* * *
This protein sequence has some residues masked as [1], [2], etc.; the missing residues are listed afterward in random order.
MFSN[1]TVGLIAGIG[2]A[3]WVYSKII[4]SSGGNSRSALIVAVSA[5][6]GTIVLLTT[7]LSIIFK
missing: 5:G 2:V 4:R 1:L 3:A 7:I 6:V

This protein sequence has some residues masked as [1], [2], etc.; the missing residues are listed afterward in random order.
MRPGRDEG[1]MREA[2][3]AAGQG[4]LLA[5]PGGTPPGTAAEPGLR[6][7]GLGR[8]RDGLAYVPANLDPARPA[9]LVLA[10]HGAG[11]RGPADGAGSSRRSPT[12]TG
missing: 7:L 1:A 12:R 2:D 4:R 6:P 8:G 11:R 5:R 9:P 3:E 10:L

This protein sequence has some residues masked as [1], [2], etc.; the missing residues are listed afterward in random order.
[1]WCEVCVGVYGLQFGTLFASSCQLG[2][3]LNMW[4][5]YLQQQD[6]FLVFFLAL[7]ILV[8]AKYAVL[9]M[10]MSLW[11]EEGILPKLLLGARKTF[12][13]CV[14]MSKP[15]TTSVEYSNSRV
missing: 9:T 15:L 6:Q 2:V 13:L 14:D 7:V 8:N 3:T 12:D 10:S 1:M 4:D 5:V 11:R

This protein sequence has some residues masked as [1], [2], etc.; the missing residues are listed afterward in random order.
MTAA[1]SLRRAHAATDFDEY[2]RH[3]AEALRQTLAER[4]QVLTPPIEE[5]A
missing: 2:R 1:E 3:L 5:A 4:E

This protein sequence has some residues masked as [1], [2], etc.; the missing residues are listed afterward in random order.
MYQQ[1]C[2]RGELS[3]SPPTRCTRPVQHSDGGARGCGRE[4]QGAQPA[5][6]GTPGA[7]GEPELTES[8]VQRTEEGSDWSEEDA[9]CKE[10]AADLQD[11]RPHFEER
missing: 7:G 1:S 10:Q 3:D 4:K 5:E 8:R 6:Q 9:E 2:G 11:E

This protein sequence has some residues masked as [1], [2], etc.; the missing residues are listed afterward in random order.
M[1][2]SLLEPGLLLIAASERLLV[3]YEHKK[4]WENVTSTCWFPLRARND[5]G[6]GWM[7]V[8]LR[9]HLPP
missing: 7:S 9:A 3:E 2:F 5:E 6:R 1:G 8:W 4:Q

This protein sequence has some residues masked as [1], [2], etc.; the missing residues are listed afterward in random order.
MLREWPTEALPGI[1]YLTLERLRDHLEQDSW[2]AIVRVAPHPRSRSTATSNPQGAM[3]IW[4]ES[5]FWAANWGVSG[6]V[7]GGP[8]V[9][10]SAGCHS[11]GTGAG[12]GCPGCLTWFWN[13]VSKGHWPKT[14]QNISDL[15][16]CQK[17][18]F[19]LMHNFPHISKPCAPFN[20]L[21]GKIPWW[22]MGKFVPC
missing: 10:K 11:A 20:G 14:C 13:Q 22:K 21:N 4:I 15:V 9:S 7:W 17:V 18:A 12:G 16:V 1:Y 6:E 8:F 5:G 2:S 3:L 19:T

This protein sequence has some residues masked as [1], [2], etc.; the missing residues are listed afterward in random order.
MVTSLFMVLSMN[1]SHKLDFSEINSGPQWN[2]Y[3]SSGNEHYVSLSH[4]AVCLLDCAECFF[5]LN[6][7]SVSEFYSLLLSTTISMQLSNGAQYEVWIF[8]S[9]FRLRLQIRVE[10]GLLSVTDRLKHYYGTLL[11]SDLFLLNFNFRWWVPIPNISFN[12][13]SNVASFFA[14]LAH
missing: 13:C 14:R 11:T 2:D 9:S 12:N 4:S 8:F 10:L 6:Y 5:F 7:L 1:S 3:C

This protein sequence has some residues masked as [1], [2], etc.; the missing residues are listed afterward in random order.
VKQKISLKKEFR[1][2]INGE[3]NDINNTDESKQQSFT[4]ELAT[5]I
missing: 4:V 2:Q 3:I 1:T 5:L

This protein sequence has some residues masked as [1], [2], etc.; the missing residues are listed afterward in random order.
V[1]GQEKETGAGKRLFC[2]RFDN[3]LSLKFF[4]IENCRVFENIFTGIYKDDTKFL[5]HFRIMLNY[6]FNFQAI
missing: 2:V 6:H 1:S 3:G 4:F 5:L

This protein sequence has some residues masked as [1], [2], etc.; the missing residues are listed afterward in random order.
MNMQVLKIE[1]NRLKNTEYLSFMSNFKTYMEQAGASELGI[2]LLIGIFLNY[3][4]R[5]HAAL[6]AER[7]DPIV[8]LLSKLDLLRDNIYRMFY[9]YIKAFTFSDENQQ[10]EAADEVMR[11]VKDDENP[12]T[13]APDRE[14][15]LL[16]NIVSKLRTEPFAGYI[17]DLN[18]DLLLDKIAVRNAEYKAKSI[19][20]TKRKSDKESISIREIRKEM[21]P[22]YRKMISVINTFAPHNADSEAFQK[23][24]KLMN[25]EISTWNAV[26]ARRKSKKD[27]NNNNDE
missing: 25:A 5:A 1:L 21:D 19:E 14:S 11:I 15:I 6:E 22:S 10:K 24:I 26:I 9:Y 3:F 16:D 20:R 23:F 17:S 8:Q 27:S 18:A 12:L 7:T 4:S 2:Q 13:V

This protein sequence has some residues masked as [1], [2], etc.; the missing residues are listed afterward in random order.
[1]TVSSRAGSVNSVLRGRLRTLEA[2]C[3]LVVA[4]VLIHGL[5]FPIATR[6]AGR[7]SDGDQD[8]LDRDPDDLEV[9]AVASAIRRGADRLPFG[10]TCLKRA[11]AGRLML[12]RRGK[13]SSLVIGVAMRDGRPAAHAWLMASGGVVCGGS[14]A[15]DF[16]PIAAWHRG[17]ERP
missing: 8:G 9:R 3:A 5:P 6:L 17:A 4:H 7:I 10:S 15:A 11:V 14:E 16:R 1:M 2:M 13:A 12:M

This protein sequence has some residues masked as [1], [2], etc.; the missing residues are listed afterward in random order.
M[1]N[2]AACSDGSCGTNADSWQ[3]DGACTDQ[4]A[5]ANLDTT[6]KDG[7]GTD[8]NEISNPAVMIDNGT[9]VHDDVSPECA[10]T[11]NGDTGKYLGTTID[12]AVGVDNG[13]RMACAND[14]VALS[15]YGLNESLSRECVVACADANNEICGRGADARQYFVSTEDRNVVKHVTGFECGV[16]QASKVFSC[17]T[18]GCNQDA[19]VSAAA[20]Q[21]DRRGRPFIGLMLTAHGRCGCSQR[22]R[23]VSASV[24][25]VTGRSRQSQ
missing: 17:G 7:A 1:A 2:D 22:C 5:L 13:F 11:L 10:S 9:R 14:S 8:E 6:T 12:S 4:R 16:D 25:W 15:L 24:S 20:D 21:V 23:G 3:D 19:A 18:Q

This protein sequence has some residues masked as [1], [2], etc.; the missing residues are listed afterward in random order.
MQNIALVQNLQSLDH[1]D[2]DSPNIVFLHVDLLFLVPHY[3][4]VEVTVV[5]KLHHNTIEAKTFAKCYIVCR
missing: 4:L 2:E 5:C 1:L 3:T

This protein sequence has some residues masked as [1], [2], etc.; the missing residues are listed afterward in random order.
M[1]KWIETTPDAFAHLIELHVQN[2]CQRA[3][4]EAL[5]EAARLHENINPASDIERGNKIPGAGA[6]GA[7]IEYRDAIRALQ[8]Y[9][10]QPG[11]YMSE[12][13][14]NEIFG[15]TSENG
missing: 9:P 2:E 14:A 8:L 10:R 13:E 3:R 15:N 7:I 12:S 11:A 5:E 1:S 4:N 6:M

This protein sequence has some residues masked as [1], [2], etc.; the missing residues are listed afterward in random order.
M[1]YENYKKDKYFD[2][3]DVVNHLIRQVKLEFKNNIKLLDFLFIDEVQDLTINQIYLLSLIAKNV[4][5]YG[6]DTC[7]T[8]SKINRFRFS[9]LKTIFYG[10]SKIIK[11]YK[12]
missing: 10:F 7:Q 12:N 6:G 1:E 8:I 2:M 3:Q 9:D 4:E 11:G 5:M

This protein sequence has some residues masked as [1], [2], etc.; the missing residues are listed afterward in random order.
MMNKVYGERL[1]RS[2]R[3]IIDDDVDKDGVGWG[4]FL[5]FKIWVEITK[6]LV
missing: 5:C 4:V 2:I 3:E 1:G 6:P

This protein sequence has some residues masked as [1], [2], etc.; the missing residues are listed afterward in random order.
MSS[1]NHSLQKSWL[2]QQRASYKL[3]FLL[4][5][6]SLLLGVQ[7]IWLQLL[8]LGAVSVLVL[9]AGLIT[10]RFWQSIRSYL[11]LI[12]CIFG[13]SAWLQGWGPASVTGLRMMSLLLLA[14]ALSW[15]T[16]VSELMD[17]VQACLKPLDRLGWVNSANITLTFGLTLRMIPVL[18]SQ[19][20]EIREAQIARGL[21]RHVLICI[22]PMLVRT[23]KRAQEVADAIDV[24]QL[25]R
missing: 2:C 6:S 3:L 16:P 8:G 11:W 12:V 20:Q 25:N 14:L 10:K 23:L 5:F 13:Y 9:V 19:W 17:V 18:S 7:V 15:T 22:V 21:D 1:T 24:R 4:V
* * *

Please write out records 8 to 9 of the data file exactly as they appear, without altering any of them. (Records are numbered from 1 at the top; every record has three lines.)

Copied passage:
This protein sequence has some residues masked as [1], [2], etc.; the missing residues are listed afterward in random order.
MVTSLFMVLSMN[1]SHKLDFSEINSGPQWN[2]Y[3]SSGNEHYVSLSH[4]AVCLLDCAECFF[5]LN[6][7]SVSEFYSLLLSTTISMQLSNGAQYEVWIF[8]S[9]FRLRLQIRVE[10]GLLSVTDRLKHYYGTLL[11]SDLFLLNFNFRWWVPIPNISFN[12][13]SNVASFFA[14]LAH
missing: 13:C 14:R 11:T 2:D 9:S 12:N 4:S 8:F 10:L 6:Y 5:F 7:L 1:S 3:C

This protein sequence has some residues masked as [1], [2], etc.; the missing residues are listed afterward in random order.
VKQKISLKKEFR[1][2]INGE[3]NDINNTDESKQQSFT[4]ELAT[5]I
missing: 4:V 2:Q 3:I 1:T 5:L